The second location will be conducted in Pike County at the OSU Endeavor Center, 1862 Shyville Road, Piketon, Ohio on Tuesdays, beginning January 17, 2012. Classes run from 6:30 – 9:00 p.m. The Pike County Extension office can be reached at 740-289-4837.

Limited to the first 50 registrations per location.

The cost of the course is $150 per person, $50 for an additional family member. Along with the vast resources and knowledge gained, participants will receive a notebook of all resource materials, a soil test, refreshments, and the bus tour. Registrations are now being accepted. Individuals interested in the program may contact Tony Nye, OSU State Coordinator for Small Programs at the Clinton County Extension office at 937-382-0901 or E-mail at

Registration brochures for the program can be found at,, and and are available in area Ohio State University Extension Offices.

2011 Farmer’s Tax Guides Available at OSU County Extension Offices

by David Marrison, OSU Extension Educator

Do you need a resource to answer those tough farm tax questions? If so, farmers can receive a free copy of IRS Publication 225, the 2011 Farmers Tax Guide, at their local county OSU Extension office. The 2011 Farmer’s Tax Guide is an 89 page publication which explains how the federal tax laws apply to farming. This guide can be used as a guide for farmers to figure taxes and complete their farm tax return.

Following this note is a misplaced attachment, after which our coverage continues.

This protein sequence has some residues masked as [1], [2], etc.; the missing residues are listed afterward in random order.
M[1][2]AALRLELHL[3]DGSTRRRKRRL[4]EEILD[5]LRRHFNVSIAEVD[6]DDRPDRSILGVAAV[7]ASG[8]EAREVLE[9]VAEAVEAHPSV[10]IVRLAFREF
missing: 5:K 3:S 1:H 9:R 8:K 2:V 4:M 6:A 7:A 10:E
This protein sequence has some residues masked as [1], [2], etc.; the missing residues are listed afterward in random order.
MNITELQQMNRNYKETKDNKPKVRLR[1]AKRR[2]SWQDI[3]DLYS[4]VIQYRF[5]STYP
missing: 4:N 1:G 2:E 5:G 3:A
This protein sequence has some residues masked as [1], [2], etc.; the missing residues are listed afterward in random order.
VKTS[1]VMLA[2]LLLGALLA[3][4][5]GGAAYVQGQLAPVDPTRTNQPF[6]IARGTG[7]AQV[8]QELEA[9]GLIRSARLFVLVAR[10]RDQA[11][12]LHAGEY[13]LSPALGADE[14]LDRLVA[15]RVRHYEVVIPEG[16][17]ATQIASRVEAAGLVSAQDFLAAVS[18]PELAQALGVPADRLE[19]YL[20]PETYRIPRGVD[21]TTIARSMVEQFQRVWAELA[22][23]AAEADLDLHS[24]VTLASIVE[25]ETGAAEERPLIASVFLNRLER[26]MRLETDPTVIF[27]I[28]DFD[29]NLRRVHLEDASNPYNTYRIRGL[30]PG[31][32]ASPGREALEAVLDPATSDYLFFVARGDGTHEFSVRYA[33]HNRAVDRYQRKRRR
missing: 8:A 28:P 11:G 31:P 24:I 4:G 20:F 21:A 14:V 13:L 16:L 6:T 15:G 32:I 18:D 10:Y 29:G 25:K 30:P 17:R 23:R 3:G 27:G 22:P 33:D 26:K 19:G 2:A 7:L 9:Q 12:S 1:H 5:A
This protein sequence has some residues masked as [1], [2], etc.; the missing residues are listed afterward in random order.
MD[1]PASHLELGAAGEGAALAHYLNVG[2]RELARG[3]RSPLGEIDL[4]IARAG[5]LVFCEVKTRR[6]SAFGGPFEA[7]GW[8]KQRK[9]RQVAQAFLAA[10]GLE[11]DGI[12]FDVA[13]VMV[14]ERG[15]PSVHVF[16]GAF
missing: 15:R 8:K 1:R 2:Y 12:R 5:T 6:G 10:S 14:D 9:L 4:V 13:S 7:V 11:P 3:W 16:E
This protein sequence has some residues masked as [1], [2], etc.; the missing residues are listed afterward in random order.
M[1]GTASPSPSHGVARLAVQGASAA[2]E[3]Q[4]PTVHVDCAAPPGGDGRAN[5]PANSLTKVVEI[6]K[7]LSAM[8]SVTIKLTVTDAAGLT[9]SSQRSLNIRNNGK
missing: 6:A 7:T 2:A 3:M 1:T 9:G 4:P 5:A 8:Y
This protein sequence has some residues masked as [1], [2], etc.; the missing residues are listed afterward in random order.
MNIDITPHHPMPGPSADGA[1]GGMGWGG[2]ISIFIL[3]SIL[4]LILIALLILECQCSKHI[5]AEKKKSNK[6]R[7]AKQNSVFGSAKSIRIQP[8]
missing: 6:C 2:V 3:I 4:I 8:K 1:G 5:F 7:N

Some of the new topics for the 2011 tax year which are included in this publication are: standard mileage rate, start-up costs back to $5,000 in 2011, increased section 179 expense deduction dollar limits, special depreciation allowance, self-employed health insurance deduction, lower self-employment tax rates, maximum self-employment net earnings, and new medicare tax rates. More information can be found at the IRS website at:

Part I of Schedule F (Form 1040) has been revised for 2011, and the line numbers for reporting farm income are not the same as in prior years. The payments reported on lines 1a and 2a for specified sales of resale or raised products are those received through a merchant card or a third-party network. These generally will be reported to the farmer on Form 1099-K, Merchant Card and Third Party Network Payments. Merchant cards include, but are not limited to, Visa® and Master-Card®. Third-party networks include, but are not limited to, Paypal® and Google Check-out®. The IRS instructions for Schedule F (Form 1040) state that merchant card and third-party network transactions are to be reported on line 1a or 2a even if a Form 1099-K is not received. Other sales of commodities are reported on lines 1b and 2b.

The Rural Tax Education Site has an example Schedule F on their web site to help producers as they complete their Schedule F. The sample return can be found on web site at:

Click here to find the location of the OSU Extension County Extension offices.

Click here to access the 2011 Farmers Tax Guide

Click here to access the Form 1040-Schedule F for 2011

AEDE New Faculty: Steve Vickner